Knowledge is power. We’re sure you have questions, and here are our answers to some of them.
Are your ingredients human-grade?
Yes. We source our meats from USDA or state-inspected suppliers. Unlike most pet food, our products are not denatured nor are they leftovers of human food suppliers and distributors.
Why do conventional vets recommend dry food or prescription diets while holistic vets recommend real food?
Unfortunately, conventional vets rely on pet food companies to tell them what foods are good for pets. It’s a relationship very similar to the human doctor and pharmaceutical company relationship. Vet students get minimal training in pet nutrition and if ever they do, pet food company representatives or professors funded by pet food companies are the ones who teach them. (At least 90% of so-called pet nutrition experts are funded by pet food companies as admitted by these professors in a Consumer Reports issue on pet foods.) Most holistic vets practiced conventional vet medicine before becoming “holistic”. Their practices’ transformation oftentimes occurred after realizing, through actual practice and research, that the best approach to curing and maintaining the health of animals is through an integrative approach, including advocating that the very foundation of good health is solid nutrition – feeding pets what nature intended them to eat.
Will bacteria in your raw food be harmful to my pet?
The FDA wants you to believe that salmonella will kill your pet. If salmonella and E.coli were harmful to our pets, then over half of the world’s population of cats and dogs would be sick, if not dead, right now. Our pets have stronger stomachs than us humans. Unlike humans, they have acidic and short digestive systems. In their natural habitat, they eat feces, carrions, road kills, and trash and lest we forget, wild cats and dogs do not cook their food to kill bacteria. (If still worried about bacteria, consider our cooked pet food.)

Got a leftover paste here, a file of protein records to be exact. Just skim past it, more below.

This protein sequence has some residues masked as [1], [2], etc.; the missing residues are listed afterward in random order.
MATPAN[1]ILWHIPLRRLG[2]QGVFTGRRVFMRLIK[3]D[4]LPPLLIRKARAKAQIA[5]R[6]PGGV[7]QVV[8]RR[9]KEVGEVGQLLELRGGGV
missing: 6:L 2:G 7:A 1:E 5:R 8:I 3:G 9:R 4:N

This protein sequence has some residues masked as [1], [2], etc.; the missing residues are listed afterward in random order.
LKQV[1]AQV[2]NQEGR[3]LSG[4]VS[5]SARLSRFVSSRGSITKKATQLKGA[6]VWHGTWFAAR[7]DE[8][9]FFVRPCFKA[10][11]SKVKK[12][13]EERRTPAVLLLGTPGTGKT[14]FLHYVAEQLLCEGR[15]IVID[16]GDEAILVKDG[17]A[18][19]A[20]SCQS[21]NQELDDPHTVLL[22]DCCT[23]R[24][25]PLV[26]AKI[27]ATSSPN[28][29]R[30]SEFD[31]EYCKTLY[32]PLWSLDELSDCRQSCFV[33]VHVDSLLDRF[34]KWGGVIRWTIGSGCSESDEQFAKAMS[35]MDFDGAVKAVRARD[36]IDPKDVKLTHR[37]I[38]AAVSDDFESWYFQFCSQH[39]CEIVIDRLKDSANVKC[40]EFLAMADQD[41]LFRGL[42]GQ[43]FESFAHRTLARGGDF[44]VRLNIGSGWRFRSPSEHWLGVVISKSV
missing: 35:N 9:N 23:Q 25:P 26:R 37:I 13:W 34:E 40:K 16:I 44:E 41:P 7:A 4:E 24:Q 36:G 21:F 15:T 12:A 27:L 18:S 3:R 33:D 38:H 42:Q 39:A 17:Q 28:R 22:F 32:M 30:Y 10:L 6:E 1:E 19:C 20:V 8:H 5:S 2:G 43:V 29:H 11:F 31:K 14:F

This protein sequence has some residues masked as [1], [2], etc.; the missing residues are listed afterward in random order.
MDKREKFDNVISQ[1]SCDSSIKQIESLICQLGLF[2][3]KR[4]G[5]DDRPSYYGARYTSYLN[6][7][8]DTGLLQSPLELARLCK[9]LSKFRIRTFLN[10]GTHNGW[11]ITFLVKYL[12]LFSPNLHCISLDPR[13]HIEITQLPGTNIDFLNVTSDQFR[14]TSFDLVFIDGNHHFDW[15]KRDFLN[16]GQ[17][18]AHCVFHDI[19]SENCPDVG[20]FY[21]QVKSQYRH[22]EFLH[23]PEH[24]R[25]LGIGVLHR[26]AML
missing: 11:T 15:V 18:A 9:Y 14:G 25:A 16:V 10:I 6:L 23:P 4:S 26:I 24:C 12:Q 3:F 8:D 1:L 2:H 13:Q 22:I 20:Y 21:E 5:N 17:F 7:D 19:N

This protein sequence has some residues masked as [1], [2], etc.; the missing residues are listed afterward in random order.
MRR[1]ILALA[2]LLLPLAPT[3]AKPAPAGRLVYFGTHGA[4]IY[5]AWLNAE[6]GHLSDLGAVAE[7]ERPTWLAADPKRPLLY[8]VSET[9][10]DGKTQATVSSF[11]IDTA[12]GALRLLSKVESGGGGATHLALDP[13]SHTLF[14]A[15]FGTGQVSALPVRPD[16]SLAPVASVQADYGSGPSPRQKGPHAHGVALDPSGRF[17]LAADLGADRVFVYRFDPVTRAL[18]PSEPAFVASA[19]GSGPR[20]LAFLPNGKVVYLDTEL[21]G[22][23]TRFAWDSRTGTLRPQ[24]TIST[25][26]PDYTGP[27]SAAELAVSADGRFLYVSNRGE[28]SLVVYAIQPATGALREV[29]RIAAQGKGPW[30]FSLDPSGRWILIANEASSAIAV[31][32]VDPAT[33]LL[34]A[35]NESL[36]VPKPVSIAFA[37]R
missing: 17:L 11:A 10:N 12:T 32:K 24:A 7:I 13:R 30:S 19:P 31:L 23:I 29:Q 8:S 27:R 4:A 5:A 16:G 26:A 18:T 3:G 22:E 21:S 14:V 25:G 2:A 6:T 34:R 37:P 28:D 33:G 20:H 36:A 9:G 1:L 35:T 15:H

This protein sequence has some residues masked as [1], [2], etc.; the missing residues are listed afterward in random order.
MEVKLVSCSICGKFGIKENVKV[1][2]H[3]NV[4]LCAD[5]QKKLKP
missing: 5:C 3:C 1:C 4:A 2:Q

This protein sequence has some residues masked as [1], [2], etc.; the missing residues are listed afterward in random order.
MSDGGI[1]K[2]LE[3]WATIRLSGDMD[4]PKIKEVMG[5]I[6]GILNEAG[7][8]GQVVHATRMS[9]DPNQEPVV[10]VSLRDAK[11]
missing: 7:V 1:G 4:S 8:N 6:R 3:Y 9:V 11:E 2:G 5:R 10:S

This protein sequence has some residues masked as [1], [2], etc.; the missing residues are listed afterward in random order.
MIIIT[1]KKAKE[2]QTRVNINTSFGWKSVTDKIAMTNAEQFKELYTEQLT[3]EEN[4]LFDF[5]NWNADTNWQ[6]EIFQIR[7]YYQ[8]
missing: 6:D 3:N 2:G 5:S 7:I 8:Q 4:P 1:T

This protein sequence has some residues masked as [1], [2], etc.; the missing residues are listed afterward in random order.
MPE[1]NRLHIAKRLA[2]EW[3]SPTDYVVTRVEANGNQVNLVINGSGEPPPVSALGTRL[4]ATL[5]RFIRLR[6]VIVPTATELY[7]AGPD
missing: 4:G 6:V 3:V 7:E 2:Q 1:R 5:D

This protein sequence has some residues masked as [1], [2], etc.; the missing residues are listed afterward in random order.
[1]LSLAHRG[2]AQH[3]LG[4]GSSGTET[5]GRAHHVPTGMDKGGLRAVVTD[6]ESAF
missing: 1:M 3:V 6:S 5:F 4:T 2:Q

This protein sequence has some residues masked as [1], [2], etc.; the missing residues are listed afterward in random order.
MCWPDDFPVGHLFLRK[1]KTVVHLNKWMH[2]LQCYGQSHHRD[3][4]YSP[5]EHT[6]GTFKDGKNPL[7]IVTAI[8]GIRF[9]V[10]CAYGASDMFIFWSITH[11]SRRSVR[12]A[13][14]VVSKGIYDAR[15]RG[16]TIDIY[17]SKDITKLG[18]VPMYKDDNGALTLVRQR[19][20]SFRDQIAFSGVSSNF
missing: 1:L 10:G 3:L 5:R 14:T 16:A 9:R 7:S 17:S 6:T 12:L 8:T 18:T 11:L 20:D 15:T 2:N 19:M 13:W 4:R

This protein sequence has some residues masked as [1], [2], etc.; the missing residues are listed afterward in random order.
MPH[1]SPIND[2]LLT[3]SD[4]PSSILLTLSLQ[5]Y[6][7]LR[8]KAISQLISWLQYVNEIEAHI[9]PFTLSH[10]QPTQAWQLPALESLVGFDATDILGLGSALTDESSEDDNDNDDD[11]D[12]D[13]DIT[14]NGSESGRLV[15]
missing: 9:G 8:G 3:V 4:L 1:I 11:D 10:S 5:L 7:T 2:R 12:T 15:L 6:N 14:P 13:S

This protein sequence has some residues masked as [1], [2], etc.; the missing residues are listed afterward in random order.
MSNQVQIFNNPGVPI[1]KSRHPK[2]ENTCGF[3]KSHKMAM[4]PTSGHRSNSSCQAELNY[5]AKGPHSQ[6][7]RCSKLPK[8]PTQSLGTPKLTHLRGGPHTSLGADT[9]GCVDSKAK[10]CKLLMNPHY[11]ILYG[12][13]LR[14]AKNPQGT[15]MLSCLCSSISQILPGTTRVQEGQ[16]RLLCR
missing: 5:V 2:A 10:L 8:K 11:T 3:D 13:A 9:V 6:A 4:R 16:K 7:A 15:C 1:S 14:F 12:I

People, however, are not like their pets. We can be harmed by bad bacteria and should therefore practice safe food handling no matter what type of pet food or treat we use. Please refer to our safe food handling tips.
Why do you include ground bones in your pet food?
Bones provide the best and natural source of calcium for your pets and ensure balance between calcium and phosphorus. Since bigger bones are harder to digest, we grind the bones small for better digestibility. Pets 5 lbs and up will not have a problem eating our ground bones. Because we do not grind the bones to a pulp, we do not advise giving our food to pets below 5 lbs.
Why do you include organs in your pet food?
Organs are rich in essential nutrients that muscle meat lack. They are excellent sources of essential fatty acids, vitamins, and minerals. It’s been observed that in the wild, the alpha dog, wolf and lion go after the organs first.
Can your food be mixed with kibble (dry food)?
Ideally, real food should not be mixed with commercial kibble. However, if financially difficult, mixing with kibble can be an option. To get better results, do at least 50% real food. Better alternatives to kibble are cooked rice, barley, oatmeal, mashed sweet or regular potatoes. Note though that cats might not take these carbohydrates and are actually not recommended for them. Some dogs too don’t do well with grains like oats and rice.
Is your pet food complete and balanced, or do I need to add supplements to your pet food?
We have complete and balanced pet foods. We also have just plain ground up meat/bones/organs. We suggest adding supplements to these. We have a variety of supplements available at our store. However, the best assurance of a complete and balanced diet is food variety.
How long does your food last?
When frozen, our food can last up to 1 year or more. However, to maximize the nutritional value of the food, serve it within 6 months. Once thawed, our food needs to be served within 4 days. Re-freeze anything that won’t be served within 4 days.
Can I immediately switch my pet to your food?
Kittens and puppies can be switched to real food fairly quickly as they still have fully functional digestive systems. Older pets need to be transitioned to prevent digestive upsets or constipation. The longer the pet has been on a dry food diet, the longer the transition. See our sample transition guide.